By Michael Banks
On Monday, researchers working on the Background Imaging of Cosmic Extragalactic Polarization (BICEP2) telescope at the South Pole revealed that they have detected the first evidence for the primordial B-mode polarization of the cosmic microwave background (CMB). You can read our news stories about the finding here and here.
In 2007 UK physicists and astronomers were hit by a massive funding crisis that engulfed one of the country’s main funding agencies: the Science and Technology Facilities Council (STFC). The £80m black hole in the STFC’s budget forced the council to stop supporting research into the International Linear Collider, withdraw from the Gemini telescopes in Hawaii and Chile, as well as slashing grants for researchers in particle physics and astronomy.
The fallout from the crisis was felt for a number of years afterwards (some would say it still is today) and was followed by a host of “programmatic reviews”, which ranked projects against each other and sometimes resulted in the cancellation of lower-priority facilities.
Although Clover was actually deemed to be of “high importance” by the STFC in a 2008 review, it didn’t escape the chop, which happened in March 2009. The reason given by the STFC was because construction costs had risen by 60% to some £7.5m.
A collaboration between Cambridge, Cardiff, Manchester and Oxford universities, the UK-led telescope, which would have been located in the in the Atacama Desert in Chile, was designed to search for exactly what BICEP2 discovered this week.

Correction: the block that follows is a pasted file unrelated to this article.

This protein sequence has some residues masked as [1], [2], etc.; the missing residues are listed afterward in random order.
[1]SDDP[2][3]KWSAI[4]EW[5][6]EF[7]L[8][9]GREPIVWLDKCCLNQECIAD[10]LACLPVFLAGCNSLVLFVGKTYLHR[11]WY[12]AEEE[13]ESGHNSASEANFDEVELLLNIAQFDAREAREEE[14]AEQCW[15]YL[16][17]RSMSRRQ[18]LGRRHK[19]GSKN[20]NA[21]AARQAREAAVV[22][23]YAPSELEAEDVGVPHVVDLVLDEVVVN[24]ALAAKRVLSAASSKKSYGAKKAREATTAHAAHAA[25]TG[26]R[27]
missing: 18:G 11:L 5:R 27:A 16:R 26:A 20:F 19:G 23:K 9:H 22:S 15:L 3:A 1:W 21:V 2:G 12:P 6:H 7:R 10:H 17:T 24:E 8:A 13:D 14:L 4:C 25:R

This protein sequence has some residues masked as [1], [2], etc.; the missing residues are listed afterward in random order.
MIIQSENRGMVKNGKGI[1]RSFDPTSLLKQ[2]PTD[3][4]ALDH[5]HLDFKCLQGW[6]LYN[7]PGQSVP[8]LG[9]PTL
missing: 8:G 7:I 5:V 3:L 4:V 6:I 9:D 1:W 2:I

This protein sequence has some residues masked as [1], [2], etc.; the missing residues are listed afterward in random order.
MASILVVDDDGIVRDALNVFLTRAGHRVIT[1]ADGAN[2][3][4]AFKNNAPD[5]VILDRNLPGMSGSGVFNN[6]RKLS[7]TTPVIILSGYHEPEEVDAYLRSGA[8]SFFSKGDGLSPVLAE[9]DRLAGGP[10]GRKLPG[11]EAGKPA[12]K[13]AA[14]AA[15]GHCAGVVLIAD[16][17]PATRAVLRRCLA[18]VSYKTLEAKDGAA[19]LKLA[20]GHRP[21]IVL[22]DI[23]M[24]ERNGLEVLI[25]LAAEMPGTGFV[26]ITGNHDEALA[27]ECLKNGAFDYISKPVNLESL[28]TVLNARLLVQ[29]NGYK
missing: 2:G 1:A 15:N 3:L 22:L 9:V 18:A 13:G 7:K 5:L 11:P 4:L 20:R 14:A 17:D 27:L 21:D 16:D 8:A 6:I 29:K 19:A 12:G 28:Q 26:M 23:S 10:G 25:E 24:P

Michael Jones, an experimental cosmologist at Oxford who was an instrument scientist for Clover, told physicsworld.com that while the BICEP2 results are “very exciting” but need to be confirmed by other telescopes, he bemoans the fact that Clover could have been one of those experiments now at the forefront of B-mode research.
“It was very clear back when Clover was cancelled that this day was going to arrive – everyone in the field recognizes the importance of the B-mode measurement, and everyone knew that when or if it was discovered, then it was going to be front-page news,” says Jones. “The fact that it seems to have been measured at such a high level means that Clover would definitely have been able to detect it. Of course, we can’t say whether or not Clover would have been first, but even if Clover hadn’t been first, it would have been part of what is now a highly important field.”
Of course, UK researchers are still involved in BICEP2, with Cardiff University a collaborating member of the telescope, and other experiments now in the hunt for B-modes such as Polarbear and the European Space Agency’s Planck mission.
But that seems scant consolation given the possibility that the UK might have got there first. “It is certainly worth pointing out that the STFC made the decision to pull the UK out of a field of unquestioned scientific importance, in which we had a leading position, to save what in retrospect seems to be quite a small amount of money,” adds Jones.